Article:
The Lynx reached their league-designated roster limit of 12 players Tuesday by making decisions on two key potential contributors.

Guard Odyssey Sims, who gave birth to a son in early April, will be inactive.

She’ll be able to practice with the team and could be activated at any time, at which point another player would have to be waived

And forward Jessica Shepard, coming back from an ACL injury sustained early last season, will not play in the WNBA this year.

She will officially be listed as suspended while staying in the Twin Cities and, when allowed in a summer affected by the coronavirus pandemic, will return to working on her rehab with the team’s training staff.

That leaves the Lynx with a 12-player active roster that includes Sylvia Fowles and Kayla Alexander at center; Damiris Dantas and rookie Mikiah Herbert Harrigan at power forward; Napheesa Collier, Karima Christmas-Kelly and Bridget Carleton at small forward and Shenise Johnson, Cecilia Zandalasini, Rachel Banham, Lexie Brown and rookie Crystal Dangerfield at guard.

The moves were mandated by the WNBA despite the fact both training camp and the season have been delayed. This way the roster players can start getting paid June 1.

“This has definitely been a difficult time for the rookie prospects,” Lynx General Manager and coach Cheryl Reeve said.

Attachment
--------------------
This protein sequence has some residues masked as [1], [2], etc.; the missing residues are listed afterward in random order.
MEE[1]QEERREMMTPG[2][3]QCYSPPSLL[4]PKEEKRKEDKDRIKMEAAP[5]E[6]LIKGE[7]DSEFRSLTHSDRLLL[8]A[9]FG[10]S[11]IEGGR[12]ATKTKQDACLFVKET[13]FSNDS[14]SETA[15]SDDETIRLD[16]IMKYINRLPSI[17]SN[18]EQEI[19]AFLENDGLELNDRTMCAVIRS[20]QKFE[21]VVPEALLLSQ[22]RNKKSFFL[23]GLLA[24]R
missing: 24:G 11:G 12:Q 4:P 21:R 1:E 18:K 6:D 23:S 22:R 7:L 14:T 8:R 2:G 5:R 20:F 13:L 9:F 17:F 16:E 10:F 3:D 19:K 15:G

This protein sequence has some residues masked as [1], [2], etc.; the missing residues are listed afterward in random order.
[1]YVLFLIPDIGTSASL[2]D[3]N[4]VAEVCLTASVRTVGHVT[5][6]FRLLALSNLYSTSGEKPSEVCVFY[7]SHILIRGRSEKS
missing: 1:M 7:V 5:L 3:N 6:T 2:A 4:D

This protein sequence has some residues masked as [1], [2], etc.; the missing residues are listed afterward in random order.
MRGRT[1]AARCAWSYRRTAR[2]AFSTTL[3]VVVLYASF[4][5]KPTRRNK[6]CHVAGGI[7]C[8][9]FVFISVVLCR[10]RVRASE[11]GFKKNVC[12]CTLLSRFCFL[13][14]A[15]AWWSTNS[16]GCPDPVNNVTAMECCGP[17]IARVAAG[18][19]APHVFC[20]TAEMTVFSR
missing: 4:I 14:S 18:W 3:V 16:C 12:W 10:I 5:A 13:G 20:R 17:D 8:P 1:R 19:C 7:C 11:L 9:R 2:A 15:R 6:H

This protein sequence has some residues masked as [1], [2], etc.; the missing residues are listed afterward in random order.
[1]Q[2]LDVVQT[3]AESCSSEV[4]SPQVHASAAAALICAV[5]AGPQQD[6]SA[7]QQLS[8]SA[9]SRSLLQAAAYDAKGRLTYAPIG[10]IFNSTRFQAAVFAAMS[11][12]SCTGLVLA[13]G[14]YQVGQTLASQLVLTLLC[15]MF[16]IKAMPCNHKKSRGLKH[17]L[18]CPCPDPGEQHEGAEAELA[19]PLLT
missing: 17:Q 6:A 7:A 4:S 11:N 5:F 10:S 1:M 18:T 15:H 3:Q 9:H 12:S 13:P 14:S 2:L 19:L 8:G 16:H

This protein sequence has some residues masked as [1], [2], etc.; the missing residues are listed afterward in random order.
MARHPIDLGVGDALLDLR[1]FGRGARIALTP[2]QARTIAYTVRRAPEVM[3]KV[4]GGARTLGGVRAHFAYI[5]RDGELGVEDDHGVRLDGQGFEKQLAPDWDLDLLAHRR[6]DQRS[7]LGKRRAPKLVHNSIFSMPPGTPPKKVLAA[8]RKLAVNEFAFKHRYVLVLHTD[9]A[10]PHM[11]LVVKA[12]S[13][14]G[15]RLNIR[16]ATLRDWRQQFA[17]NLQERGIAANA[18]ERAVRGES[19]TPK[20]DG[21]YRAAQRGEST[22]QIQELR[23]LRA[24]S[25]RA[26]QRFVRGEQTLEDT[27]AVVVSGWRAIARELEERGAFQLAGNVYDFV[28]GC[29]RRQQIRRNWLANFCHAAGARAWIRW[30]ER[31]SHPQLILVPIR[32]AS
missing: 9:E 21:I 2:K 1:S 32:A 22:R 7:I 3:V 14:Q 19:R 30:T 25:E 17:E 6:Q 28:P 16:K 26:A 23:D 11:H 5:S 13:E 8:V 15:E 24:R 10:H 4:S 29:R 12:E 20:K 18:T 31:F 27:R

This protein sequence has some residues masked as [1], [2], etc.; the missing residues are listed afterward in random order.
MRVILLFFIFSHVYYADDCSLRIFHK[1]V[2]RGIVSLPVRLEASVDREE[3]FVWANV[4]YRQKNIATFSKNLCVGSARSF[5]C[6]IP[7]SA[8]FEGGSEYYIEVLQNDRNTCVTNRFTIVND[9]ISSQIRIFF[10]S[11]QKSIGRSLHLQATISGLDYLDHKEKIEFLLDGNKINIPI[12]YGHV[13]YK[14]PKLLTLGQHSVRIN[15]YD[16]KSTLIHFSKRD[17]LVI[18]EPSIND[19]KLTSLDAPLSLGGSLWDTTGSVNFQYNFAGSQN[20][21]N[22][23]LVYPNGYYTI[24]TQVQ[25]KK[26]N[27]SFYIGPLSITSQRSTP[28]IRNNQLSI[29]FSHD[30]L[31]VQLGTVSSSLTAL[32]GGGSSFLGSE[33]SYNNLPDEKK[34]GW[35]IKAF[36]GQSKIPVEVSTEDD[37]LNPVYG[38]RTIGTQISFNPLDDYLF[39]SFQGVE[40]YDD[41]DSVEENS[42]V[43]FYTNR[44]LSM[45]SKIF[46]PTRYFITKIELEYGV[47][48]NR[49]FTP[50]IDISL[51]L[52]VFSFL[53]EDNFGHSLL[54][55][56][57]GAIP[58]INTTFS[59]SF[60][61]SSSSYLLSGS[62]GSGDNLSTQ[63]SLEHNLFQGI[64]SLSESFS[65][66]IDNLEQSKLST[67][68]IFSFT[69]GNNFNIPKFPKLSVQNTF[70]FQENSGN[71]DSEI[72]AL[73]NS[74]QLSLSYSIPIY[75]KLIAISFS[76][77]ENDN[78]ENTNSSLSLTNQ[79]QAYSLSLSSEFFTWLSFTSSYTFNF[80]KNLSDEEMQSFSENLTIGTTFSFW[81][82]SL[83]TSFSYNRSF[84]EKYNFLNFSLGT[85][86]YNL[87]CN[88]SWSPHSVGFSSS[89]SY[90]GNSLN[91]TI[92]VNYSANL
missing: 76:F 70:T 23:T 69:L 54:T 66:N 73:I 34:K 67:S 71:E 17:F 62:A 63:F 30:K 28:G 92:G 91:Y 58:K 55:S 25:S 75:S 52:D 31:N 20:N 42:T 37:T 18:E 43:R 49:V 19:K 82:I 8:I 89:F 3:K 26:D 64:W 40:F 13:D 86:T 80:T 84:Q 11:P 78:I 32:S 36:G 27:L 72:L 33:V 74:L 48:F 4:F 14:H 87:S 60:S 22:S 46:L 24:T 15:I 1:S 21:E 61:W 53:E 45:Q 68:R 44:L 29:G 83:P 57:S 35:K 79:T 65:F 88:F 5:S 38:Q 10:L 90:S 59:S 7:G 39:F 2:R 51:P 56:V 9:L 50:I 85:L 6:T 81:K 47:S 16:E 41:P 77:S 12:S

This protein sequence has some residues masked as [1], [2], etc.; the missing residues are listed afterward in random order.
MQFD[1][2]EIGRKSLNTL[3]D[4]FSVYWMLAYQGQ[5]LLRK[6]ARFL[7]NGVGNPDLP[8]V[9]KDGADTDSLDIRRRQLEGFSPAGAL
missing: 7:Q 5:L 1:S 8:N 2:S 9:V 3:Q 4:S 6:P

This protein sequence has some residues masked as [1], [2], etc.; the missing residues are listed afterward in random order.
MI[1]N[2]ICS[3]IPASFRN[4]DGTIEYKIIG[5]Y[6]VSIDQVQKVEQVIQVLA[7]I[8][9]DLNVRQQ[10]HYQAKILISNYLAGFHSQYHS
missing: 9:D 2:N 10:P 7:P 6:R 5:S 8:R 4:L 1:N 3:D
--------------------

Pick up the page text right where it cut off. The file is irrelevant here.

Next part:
She waived guards Linnae Harper and Erica Ogwumike on Monday. Harper had been signed to a training camp contract while Ogwumike, a third-round choice in the draft by New York, had been acquired by the Lynx in a draft-day deal. Both had to be let go before being able to show their talent.

The Lynx remain confident Sims will play for them at some point this season, perhaps sooner than later, depending on when the league gets going.

For Shepard, it had to have been a difficult decision. The team’s second-round selection in the 2019 draft, Shepard was an early surprise, averaging 4.8 points, 5.7 rebounds and 3.5 assists of the bench over the first six games. But she tore the ACL in her right knee June 8 and had surgery June 20.

The pandemic and decision to close WNBA facilities essentially robbed Shepard of valuable rehab time with the team’s training staff.

“Because of the pandemic she lost two months,” Reeve said.

The plan is to have Shepard back for 2021.